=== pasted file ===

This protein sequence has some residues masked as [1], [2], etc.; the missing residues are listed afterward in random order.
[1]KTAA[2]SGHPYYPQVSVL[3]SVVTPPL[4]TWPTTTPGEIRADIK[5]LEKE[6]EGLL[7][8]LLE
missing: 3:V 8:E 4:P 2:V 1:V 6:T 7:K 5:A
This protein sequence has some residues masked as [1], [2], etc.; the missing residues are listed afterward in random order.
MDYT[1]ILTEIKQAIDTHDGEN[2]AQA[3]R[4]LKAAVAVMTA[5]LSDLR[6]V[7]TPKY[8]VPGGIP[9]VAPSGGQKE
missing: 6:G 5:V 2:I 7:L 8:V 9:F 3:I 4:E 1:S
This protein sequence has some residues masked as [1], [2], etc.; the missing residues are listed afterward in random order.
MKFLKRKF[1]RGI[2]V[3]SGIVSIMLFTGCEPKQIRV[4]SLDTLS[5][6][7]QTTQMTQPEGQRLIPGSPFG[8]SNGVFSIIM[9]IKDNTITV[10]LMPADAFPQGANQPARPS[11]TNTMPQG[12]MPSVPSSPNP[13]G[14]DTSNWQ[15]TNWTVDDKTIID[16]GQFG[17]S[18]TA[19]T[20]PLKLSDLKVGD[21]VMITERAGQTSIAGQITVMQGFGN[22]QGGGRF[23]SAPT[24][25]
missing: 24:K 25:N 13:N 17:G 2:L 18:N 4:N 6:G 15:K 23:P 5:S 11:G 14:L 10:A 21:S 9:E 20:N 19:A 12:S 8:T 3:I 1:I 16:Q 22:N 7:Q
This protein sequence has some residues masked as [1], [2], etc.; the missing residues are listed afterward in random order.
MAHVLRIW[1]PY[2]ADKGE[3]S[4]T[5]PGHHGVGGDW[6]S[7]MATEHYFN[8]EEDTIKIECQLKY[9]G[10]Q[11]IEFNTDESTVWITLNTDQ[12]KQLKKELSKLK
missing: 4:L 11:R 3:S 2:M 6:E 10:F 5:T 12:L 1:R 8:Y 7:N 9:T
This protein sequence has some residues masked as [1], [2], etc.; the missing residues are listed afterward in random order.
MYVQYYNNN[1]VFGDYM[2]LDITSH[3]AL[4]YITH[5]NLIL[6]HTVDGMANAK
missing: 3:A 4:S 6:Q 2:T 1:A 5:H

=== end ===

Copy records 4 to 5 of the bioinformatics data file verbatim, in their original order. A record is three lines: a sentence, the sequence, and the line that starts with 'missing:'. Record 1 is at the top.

This protein sequence has some residues masked as [1], [2], etc.; the missing residues are listed afterward in random order.
MAHVLRIW[1]PY[2]ADKGE[3]S[4]T[5]PGHHGVGGDW[6]S[7]MATEHYFN[8]EEDTIKIECQLKY[9]G[10]Q[11]IEFNTDESTVWITLNTDQ[12]KQLKKELSKLK
missing: 4:L 11:R 3:S 2:M 6:E 10:F 5:T 12:L 1:R 8:Y 7:N 9:T
This protein sequence has some residues masked as [1], [2], etc.; the missing residues are listed afterward in random order.
MYVQYYNNN[1]VFGDYM[2]LDITSH[3]AL[4]YITH[5]NLIL[6]HTVDGMANAK
missing: 3:A 4:S 6:Q 2:T 1:A 5:H